Moreover, under the Equality Act 2010, employers are permitted to take positive action in situations where a group of people with a shared protected characteristic (such as gender, race or disability) are disadvantaged or under-represented in connection to that characteristic.

In other words, in cases where there is a clear imbalance of opportunity, employers can take proportionate measures to address the disadvantage and encourage participation without leaving themselves exposed to discrimination claims from individuals who don’t share the relevant protected characteristic.

Either way, it sounds like you are shunning opportunities to presented to those from disadvantages backgrounds.

You are shameful.

(6)(29)

Anon

Employers you say? I did not know Chambers “employed” barristers. Do explain that to me a little more.

(11)(2)

Oh The Cringe 😬

/whoosh

(8)(0)

Touker

Positive action is essentially equality of opportunity. Positive discrimination, which is still unlawful yet is what many of the wokeists advocate, is equality of outcome. The issue is that we have seen way too many of the supposed diversity schemes fall into the latter category, especially because they target race (based on the fallacy of systemic racism) instead of economic class (which is the real problem). Too many workplaces have been allowed to specifically discriminate in favour of one specific racial group just because it is on trend (and to avoid getting cancelled), even though it is clearly positive discrimination against other ethnic minority groups (which apparently don’t have as much clout).

(35)(7)

Anonymous

It’s nice of the supreme court to offer these opportunities. Like most it is hard to know if it reaches those who need it most, or those who tick the boxes and do very well for themselves.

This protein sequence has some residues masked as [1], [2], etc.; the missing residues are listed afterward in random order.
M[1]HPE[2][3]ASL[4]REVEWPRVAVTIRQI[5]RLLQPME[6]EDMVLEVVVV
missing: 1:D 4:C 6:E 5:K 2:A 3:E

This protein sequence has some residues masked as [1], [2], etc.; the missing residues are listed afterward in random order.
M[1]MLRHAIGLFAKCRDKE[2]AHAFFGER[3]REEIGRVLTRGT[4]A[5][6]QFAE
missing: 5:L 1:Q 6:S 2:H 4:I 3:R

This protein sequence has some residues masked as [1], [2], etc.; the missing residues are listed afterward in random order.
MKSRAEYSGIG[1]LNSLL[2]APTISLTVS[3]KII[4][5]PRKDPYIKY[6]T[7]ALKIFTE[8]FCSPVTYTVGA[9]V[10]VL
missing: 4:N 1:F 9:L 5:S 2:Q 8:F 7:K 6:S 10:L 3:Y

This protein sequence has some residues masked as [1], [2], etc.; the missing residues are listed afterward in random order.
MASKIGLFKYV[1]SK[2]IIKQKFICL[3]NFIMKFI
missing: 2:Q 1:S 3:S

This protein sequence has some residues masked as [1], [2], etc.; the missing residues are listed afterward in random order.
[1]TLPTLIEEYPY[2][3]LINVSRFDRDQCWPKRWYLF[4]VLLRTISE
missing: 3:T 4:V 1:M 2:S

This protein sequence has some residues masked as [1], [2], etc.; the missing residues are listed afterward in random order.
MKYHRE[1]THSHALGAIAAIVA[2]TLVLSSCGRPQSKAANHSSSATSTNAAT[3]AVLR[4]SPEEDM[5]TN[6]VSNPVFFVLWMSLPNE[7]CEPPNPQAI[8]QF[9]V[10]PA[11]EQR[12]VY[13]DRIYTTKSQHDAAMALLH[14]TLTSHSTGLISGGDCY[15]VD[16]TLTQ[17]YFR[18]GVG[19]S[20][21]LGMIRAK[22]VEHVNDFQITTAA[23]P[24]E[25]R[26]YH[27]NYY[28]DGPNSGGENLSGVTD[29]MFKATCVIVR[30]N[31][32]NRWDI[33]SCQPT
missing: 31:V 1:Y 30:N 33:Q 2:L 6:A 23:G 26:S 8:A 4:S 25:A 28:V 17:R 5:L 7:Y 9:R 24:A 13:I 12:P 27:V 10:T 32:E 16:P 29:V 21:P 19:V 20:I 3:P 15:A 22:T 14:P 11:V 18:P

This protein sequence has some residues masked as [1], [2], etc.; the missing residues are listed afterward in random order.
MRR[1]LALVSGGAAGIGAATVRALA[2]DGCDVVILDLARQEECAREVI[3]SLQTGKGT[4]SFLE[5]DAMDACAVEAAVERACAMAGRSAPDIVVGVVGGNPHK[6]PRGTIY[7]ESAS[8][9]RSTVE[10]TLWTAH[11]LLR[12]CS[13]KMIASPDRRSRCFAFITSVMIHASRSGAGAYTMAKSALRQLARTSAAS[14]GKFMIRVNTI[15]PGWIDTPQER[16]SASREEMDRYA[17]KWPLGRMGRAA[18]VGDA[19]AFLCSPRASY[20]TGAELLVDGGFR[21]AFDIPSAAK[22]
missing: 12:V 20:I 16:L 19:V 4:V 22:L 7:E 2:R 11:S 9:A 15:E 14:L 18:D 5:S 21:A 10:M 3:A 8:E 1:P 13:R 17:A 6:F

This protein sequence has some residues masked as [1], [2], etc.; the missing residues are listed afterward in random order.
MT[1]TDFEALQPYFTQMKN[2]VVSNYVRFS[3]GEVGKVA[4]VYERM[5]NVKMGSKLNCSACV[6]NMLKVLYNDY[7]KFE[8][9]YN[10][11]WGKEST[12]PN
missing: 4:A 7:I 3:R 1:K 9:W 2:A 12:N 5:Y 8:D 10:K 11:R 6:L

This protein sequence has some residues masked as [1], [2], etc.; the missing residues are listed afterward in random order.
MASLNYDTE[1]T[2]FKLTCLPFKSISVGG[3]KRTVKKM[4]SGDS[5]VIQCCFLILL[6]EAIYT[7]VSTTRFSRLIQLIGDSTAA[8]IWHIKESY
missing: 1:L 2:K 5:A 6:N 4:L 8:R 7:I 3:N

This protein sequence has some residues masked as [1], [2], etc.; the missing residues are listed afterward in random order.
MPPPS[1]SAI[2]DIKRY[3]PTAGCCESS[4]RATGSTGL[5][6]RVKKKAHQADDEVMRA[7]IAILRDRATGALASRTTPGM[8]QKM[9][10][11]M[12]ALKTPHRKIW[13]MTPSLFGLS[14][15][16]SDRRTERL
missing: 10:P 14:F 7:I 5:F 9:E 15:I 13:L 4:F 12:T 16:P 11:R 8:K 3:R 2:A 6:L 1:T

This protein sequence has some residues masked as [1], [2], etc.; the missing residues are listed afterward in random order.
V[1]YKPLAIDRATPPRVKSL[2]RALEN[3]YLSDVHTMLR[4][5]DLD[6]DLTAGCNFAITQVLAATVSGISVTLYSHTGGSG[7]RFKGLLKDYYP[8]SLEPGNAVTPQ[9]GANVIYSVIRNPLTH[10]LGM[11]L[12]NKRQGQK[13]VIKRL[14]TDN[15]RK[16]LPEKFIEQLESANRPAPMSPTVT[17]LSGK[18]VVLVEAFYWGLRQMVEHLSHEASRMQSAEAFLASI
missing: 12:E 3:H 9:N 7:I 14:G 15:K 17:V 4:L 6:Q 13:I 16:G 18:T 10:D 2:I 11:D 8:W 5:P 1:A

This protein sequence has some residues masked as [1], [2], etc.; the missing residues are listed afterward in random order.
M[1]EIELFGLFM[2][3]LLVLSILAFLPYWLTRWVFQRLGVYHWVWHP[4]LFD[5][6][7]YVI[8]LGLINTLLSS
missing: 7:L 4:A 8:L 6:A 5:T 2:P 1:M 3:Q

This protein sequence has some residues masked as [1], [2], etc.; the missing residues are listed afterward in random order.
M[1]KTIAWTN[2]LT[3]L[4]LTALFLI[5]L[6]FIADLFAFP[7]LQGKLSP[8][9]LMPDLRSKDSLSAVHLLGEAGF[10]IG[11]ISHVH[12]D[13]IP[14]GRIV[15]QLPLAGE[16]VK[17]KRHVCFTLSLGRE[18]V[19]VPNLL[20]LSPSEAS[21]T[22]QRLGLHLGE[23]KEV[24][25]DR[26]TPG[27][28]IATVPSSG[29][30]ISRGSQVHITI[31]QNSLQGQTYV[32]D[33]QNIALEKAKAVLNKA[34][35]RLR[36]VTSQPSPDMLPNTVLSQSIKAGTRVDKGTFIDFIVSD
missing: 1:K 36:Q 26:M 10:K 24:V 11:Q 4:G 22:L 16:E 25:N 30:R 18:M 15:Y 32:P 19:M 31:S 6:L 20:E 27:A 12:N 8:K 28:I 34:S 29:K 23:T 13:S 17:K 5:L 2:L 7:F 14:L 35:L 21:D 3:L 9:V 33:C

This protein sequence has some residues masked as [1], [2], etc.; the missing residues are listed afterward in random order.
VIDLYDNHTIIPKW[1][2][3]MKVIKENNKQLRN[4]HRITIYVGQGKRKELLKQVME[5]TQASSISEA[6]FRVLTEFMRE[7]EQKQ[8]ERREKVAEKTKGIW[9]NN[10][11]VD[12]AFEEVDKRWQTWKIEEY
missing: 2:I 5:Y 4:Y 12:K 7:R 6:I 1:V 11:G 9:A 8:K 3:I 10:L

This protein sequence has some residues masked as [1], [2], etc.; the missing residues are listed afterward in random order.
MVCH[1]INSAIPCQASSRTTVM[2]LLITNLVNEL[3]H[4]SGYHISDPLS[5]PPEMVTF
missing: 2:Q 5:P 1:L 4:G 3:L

It seems this is aimed at an underdog, so I might give it a read and apply being BAME, working class, no Russel Group, first generation I might tick the boxes.

I think it’s worth us throwing our hat in the ring, might be it’s the one that gets picked up.

(6)(0)

Barry

So you want to get a role based on ticking boxes and then entering what is basically a lottery… the more boxes ticked the more entries you get…

Wouldn’t you rather be able to take pride in getting something on merit?

(8)(4)

Anon

Disappointing that something like this is decided on a basis of factors other than merit.

(33)(8)

Anon

If barristers were really taken solely on ‘merit’, you wouldn’t have QCs with Russell Group 2.1s demanding that every pupil has a BCL, an Oxbridge sporting Blue and an OBE.

(24)(5)

Anonymous

How can i apply for this

(3)(2)

Anonymous

So true. Names are an accurate class indicator. You don’t need CV blind applications. Just get people to disclose their names. If you are called Henry or Emma, you are likely to be privately educated. The Kevins and Hannahs of this world likely went to a state school and thus belong to the white lower classes – which are underrepresented at the Bar.

(1)(1)